Confronting Corona in The Arab Region: season one

Illustrations by: Haidar Jabbar - Iraq

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What’s up with Covid-19 and the Arab Region?

Nahla Chahal

Professor and researcher in political sociology
Editor in Chief, Assafir Al Arabi

How has our area handled the coronavirus? The three consecutive folders here, which, at the end of the day, make up one sole unit, recount what’s happened in Egypt, Sudan, Tunisia, Algeria, Morocco, Syria, Lebanon, Iraq, Yemen, Palestine, and Mauritania. They aspire to present as comprehensive a picture as possible of life throughout the pandemic, which has lasted for almost two years, and has yet to reach its end. This is a picture that sticks to providing data, information, and numbers but also an analysis that gauges the event labelled “exceptional” and engulfed in much mystery, fear, and pain.

However, far from fearmongering, the Covid-19 pandemic does not look that exceptional. All over the world, authorities approached its grievous repercussions “with the best they’ve got”, that is, with a patchwork approach, but also especially by avoiding the discussion around the structural defects that have rendered this management maladroit and inept. First, previously achieved accomplishments that had generally rendered the principle of “the right to health” a basic right, even if to various extents and however minimally applied, have now been ditched in the most industrialised countries of the world. Over the past three or four decades, they have been gradually abolished to make place for privatisation that spread like wildfire, humans that tamper with nature and its equilibrium, desecrating it as masters of the universe, permitted to violate anything they liked, from resource exploitation, ecological disasters, criminal experimentation, to shameful gaps in medical provision and treatments observed in their response to the pandemic. These are gaps that emerged between countries worldwide but also within each country, each left to play by its own classist, regional, and sometimes racial considerations, which WHO considered an “ethical disaster”.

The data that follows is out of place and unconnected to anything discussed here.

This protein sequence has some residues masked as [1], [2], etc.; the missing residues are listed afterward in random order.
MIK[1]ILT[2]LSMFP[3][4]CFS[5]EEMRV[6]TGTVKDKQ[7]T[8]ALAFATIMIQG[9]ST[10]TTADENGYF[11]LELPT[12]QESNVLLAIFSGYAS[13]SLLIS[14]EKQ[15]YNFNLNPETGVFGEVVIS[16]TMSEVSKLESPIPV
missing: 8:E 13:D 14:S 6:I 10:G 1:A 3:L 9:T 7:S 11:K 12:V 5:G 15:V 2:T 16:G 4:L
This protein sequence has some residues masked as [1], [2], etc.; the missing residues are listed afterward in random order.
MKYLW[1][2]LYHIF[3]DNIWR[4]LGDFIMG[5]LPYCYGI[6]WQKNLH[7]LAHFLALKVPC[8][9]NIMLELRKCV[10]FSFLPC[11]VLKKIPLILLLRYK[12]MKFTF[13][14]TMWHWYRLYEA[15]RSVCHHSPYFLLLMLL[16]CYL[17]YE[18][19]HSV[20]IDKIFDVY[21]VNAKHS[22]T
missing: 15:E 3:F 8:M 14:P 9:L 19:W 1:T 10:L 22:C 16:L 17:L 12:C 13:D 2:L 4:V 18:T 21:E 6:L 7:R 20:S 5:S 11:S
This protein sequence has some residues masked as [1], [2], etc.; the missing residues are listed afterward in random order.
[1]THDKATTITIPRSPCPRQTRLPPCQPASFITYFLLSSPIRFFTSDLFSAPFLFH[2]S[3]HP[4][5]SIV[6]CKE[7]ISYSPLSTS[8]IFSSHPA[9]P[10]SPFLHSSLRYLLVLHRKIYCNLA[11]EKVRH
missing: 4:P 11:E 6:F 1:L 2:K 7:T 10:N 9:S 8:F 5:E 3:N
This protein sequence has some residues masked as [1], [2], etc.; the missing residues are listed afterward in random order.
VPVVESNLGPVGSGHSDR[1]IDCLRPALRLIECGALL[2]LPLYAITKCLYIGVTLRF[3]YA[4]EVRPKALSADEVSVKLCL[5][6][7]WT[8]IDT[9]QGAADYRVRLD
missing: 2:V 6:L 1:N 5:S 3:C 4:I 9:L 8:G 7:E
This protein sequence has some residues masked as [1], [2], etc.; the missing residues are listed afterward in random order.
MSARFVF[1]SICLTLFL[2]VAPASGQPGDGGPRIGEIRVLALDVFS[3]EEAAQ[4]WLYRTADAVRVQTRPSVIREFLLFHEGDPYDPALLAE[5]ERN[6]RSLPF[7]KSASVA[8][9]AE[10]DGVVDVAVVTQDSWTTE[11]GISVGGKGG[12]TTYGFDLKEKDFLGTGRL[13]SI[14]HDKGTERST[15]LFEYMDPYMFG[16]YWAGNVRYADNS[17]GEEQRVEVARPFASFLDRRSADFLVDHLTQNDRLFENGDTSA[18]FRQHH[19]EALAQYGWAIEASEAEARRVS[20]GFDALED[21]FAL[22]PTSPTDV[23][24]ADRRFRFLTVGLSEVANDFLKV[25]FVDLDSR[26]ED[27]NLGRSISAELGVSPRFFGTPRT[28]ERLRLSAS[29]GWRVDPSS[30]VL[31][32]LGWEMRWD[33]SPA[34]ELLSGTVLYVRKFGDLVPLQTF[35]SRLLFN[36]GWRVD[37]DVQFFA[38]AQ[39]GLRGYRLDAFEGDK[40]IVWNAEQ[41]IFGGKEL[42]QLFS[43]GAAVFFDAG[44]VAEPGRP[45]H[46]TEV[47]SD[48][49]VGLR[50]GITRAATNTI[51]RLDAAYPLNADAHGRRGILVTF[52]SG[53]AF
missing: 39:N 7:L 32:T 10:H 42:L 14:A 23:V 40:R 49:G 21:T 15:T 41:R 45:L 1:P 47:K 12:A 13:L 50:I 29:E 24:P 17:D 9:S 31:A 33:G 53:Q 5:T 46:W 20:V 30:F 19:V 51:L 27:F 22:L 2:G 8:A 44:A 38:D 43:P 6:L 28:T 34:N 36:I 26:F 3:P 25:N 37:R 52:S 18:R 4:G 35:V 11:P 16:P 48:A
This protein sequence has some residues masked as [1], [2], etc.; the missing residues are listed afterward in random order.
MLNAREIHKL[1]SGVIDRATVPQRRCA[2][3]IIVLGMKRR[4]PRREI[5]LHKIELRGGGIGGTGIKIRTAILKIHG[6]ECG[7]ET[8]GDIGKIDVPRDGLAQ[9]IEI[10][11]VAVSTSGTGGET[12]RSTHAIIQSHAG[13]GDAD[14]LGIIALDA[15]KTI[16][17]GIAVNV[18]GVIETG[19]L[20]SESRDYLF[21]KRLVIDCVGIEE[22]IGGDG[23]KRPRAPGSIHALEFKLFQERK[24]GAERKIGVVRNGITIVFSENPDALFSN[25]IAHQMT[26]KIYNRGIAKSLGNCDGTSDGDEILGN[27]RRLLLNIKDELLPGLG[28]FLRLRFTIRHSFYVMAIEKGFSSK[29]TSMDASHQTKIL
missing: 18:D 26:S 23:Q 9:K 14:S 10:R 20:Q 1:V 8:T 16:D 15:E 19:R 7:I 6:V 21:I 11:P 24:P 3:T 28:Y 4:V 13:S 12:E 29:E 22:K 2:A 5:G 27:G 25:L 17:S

Even before the pandemic ends, there are already projections of a successor to the coronavirus, with reminders that the latter hasn’t sprung out of nowhere, and that sanitary, epidemic, environmental, and climate disasters are now successive to a point of ominous annihilation. This is the result of a classist social structure, not a mysterious magic spell.

Besides, what seems to be a conscious awakening that set out with the coronavirus outbreak – the latter reaping lives, destroying the economy, and obstructing life’s basic constituents – does not seem to be a sustainable one. Such wakefulness has yet to be pushed forward, along with the promises made to hearten people to be patient, like the right to health for all, and those reassurances given to medical personnel in order to ensure their continued devotion to the Covid-19 response efforts.

There is yet no indication that the lessons learned from such a circumstance will be serious enough to change anything in this scandalous social structure, founded on exploiting resources and humans to the largest extent possible, resulting in misery, wars, and all other forms of customary devastation. Rather, in an attempt to distract, the “source” of the coronavirus is now being playfully debated, making it up to be a random exceptional event, rather than the result of intricate and predictable realities.










Translated from Arabic by Yasmine Haj
Printing Version

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